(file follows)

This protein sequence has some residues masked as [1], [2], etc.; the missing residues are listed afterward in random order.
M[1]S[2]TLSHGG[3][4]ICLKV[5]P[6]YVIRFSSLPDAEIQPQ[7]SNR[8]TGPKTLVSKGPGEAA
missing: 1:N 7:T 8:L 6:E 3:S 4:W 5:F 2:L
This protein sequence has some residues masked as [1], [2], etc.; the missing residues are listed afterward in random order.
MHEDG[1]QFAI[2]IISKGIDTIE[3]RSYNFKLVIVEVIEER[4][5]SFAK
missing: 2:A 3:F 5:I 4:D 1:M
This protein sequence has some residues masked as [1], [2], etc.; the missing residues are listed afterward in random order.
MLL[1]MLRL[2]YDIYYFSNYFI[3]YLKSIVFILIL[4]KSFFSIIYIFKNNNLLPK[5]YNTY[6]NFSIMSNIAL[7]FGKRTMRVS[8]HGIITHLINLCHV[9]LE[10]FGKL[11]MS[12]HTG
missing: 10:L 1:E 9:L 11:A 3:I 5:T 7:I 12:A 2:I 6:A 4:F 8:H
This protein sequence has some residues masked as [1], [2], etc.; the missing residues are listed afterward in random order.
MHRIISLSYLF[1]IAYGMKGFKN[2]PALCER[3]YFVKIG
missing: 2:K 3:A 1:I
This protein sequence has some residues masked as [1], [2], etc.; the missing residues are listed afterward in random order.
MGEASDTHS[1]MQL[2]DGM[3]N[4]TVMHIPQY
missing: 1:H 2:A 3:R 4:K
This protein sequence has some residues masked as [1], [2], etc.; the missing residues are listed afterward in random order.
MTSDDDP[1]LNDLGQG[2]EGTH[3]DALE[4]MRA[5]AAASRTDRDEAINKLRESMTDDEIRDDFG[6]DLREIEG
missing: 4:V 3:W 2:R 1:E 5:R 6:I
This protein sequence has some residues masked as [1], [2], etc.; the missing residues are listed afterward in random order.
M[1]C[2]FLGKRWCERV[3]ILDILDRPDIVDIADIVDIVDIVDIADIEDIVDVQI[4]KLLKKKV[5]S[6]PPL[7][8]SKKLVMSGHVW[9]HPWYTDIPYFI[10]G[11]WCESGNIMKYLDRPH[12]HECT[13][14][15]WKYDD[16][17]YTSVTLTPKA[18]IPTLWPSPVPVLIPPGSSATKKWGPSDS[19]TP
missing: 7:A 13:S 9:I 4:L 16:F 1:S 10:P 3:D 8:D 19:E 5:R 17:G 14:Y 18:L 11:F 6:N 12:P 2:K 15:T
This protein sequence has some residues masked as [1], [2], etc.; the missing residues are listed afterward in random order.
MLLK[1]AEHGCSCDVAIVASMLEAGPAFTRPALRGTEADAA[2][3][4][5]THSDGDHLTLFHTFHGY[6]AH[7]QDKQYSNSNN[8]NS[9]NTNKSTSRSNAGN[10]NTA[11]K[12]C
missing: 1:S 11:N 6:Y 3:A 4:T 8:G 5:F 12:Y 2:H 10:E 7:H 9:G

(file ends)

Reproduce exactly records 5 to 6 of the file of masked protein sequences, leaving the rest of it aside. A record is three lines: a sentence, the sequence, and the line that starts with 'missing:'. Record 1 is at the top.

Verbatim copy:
This protein sequence has some residues masked as [1], [2], etc.; the missing residues are listed afterward in random order.
MGEASDTHS[1]MQL[2]DGM[3]N[4]TVMHIPQY
missing: 1:H 2:A 3:R 4:K
This protein sequence has some residues masked as [1], [2], etc.; the missing residues are listed afterward in random order.
MTSDDDP[1]LNDLGQG[2]EGTH[3]DALE[4]MRA[5]AAASRTDRDEAINKLRESMTDDEIRDDFG[6]DLREIEG
missing: 4:V 3:W 2:R 1:E 5:R 6:I